AT&T deal brings windfall for island

After AT&T Broadband bought out the Northland Cablevision franchise on Bainbridge Island, it moved operations from High School Road to a more central facility in Kitsap County.

Now, AT&T is offering virtually all of its inherited Bainbridge holdings to local agencies – 10 acres of forested land to the park district, a studio for Bainbridge Island Broadcasting, and space on its towers for local emergency communications.

“We had asked them about the facility some time ago, and said what we would like to see,” city Administrator Lynn Nordby said this week. “Basically, they said they would do it.”

Nordby said the deal, which AT&T announced Monday, has not yet been put into writing. But the anticipated recipients of the property are thrilled.

“This is right next to Strawberry Hill Park, and has the potential to add a couple more ball fields,” said Dave Lewis, park district director.

AT&T specifically supports that option. According to a company news release, the deal stipulates that the proceeds from timber taken off the property – valued at an estimated $25,000 to $35,000 – be used to build playing fields.

The acreage surrounds the former cable company building on the north side of High School Road, immediately east of the park. Lewis said his understanding is that AT&T will lease the property to the park district for 10 years at $1 per year, and will offer the Bainbridge school district a right of first refusal to buy the land for a school site if the property is ever sold.

AT&T spokesman Steve Kipp said the company wanted to take action that would enhance its image on the island, and believed that promoting ball fields would be the best shot.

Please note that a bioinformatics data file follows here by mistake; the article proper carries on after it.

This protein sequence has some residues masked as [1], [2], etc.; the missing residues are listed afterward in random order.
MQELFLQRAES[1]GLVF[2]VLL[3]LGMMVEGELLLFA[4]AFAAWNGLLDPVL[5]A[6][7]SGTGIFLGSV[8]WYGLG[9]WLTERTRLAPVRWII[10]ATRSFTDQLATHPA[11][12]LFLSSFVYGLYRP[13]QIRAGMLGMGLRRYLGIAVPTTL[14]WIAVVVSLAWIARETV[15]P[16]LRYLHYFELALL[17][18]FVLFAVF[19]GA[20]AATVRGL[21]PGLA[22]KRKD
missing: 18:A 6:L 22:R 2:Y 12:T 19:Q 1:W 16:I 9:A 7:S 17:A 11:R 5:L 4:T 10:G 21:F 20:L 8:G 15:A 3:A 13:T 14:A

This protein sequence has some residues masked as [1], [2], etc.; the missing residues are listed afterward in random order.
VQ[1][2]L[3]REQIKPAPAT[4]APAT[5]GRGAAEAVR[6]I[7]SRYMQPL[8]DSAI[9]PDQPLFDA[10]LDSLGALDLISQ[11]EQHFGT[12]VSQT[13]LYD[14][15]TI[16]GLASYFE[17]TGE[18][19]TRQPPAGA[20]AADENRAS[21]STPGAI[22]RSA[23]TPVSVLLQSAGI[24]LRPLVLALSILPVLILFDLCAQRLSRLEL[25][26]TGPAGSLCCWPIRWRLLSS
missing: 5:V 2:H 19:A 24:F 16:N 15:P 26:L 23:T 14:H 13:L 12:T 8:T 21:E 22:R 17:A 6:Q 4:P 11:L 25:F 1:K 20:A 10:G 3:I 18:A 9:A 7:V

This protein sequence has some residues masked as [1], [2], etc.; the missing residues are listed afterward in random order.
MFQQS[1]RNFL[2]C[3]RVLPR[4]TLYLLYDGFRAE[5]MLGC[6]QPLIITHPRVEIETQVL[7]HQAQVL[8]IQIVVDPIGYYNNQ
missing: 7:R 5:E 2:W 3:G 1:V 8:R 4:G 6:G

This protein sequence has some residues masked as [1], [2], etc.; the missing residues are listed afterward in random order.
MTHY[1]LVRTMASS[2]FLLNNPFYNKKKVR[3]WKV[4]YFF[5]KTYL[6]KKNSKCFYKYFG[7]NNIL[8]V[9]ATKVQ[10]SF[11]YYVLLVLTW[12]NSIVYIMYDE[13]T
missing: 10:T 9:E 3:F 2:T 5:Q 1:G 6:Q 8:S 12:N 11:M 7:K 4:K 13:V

“Once the ball fields are in there, we know that whatever happens to that property in the future, they won’t be taken out to make way for houses,” he said.

Kipp said he did not know why the company did not deed the property outright to the park district.

Ken Crawford, superintendent of Bainbridge Island schools, had not heard about the transaction, but said the proximity to a park would make the site attractive.

The deal also came as news to Bainbridge fire officials, who did not know about the possible use of the AT&T tower for emergency communication. That was a concession the city had asked for.

For Bainbridge Island Broadcasting, the news comes at the best possible time – BIB is currently housed in the old wing of the Commodore complex, which is scheduled to be torn down next summer.

“I’m very excited about this and anxious to find out exactly what it entails,” BIB Executive Director Wendy Johnson said.

AT&T will continue using a small portion of the building as its “head end,” to receive and distribute its cable TV signals to Bainbridge subscribers. While Johnson is not sure how much of the 1,700-square-foot building the company will need, she believes the studio and much of the office space will become available to BIB.

“We can potentially have live programming as soon as we have access to the facility,” she said. “We can have call-in shows and stronger programming that generates dialog. A community conversation is what we really need on Bainbridge.”

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